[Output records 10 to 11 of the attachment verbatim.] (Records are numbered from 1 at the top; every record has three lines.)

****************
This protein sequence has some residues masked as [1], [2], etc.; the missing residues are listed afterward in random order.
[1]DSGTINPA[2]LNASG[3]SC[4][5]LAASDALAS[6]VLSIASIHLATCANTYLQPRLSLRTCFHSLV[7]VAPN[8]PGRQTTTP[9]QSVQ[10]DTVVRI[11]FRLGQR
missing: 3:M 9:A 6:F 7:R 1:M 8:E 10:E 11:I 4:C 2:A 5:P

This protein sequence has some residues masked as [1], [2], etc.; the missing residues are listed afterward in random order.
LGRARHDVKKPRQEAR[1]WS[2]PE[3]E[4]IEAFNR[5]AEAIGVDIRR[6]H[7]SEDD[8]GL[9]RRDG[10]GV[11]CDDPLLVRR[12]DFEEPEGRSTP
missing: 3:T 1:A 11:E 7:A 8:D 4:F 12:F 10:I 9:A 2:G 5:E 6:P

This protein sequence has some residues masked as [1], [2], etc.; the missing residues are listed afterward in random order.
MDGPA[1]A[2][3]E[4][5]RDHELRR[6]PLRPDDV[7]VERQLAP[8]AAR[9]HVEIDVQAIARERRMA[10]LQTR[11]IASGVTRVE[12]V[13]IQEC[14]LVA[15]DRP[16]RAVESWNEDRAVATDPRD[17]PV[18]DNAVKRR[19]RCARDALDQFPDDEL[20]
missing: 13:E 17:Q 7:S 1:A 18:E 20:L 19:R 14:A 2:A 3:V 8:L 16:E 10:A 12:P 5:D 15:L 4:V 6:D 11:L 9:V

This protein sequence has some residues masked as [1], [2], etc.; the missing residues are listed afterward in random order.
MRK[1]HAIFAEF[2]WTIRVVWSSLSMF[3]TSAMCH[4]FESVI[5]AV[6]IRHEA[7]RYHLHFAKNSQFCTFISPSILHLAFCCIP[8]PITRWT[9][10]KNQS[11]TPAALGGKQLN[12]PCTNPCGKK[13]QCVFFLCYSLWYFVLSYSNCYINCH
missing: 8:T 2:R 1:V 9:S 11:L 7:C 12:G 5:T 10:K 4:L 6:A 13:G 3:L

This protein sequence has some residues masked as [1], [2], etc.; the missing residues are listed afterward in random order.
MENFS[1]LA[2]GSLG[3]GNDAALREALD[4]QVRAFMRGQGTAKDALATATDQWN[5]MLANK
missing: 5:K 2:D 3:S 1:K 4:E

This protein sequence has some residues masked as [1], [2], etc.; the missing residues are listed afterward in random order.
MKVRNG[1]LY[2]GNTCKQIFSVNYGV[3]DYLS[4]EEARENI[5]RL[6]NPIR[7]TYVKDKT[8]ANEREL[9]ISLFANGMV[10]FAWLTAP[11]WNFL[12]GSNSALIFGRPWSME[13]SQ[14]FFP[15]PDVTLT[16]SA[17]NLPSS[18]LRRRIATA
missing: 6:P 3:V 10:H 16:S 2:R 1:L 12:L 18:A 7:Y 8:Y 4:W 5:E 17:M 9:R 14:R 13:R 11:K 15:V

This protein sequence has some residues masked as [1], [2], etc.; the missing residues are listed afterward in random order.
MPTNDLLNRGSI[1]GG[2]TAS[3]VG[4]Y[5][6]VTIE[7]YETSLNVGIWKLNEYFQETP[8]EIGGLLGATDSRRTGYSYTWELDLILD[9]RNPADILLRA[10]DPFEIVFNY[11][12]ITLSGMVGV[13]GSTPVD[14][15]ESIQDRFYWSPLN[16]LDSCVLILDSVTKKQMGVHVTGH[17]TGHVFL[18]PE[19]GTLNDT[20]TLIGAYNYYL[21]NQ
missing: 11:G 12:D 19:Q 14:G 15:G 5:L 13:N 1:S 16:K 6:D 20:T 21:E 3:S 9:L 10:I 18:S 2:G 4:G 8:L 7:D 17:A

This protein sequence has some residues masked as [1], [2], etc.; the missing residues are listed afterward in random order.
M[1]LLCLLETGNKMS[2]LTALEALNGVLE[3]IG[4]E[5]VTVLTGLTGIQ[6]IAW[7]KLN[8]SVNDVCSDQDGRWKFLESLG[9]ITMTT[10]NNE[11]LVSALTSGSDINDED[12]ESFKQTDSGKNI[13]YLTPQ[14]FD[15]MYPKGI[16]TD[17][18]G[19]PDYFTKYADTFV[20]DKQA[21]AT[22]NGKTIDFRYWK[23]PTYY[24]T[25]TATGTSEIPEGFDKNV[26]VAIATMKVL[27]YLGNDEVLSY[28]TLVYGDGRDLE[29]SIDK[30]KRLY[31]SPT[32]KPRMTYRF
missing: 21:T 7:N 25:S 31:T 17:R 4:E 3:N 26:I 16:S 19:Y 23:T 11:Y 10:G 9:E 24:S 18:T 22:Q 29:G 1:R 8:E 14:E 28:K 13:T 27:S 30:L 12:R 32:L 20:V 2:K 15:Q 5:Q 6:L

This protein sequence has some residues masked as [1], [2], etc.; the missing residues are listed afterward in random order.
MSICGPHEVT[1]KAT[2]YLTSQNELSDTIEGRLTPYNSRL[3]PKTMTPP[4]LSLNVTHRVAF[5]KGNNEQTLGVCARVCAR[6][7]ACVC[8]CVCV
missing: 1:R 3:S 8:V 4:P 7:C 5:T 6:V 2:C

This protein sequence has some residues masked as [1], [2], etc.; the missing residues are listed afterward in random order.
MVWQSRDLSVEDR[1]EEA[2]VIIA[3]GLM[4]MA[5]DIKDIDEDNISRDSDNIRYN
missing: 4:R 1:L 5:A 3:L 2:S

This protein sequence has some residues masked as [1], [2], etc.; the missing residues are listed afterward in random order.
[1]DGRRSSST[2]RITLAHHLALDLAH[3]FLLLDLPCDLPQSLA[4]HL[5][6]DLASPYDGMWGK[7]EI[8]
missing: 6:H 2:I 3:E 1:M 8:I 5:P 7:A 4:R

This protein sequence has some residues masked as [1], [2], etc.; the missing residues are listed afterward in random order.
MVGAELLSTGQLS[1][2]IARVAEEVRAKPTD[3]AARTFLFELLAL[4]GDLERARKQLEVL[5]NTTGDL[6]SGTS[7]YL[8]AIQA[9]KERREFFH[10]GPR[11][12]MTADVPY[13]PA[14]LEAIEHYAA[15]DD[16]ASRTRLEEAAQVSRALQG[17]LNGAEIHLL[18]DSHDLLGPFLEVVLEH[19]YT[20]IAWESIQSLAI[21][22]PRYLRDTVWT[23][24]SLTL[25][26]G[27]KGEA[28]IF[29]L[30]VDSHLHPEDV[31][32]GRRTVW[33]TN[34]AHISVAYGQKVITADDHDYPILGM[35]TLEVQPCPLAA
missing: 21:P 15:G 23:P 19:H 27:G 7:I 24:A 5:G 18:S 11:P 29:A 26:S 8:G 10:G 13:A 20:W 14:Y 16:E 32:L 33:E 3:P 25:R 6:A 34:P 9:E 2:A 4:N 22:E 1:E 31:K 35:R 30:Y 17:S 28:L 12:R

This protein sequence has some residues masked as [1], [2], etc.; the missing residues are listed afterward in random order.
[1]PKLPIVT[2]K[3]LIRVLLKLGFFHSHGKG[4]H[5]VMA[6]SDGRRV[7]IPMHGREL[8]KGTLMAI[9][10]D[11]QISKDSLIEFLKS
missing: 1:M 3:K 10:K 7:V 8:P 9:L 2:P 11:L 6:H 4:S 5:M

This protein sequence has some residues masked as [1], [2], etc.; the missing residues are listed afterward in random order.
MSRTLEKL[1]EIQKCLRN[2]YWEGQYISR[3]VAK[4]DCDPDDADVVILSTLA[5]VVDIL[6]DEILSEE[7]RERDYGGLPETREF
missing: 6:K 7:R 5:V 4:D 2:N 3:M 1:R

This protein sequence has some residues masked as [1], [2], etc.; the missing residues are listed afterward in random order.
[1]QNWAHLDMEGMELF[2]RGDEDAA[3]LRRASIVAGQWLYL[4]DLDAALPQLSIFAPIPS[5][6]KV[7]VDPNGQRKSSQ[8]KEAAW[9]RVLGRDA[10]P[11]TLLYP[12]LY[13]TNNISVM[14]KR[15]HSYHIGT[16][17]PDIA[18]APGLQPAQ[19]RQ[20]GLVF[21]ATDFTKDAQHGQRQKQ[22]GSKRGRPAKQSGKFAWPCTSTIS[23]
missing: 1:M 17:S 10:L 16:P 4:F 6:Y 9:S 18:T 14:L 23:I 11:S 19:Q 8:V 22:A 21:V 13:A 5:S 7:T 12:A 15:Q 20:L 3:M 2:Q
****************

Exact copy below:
This protein sequence has some residues masked as [1], [2], etc.; the missing residues are listed afterward in random order.
MVWQSRDLSVEDR[1]EEA[2]VIIA[3]GLM[4]MA[5]DIKDIDEDNISRDSDNIRYN
missing: 4:R 1:L 5:A 3:L 2:S

This protein sequence has some residues masked as [1], [2], etc.; the missing residues are listed afterward in random order.
[1]DGRRSSST[2]RITLAHHLALDLAH[3]FLLLDLPCDLPQSLA[4]HL[5][6]DLASPYDGMWGK[7]EI[8]
missing: 6:H 2:I 3:E 1:M 8:I 5:P 7:A 4:R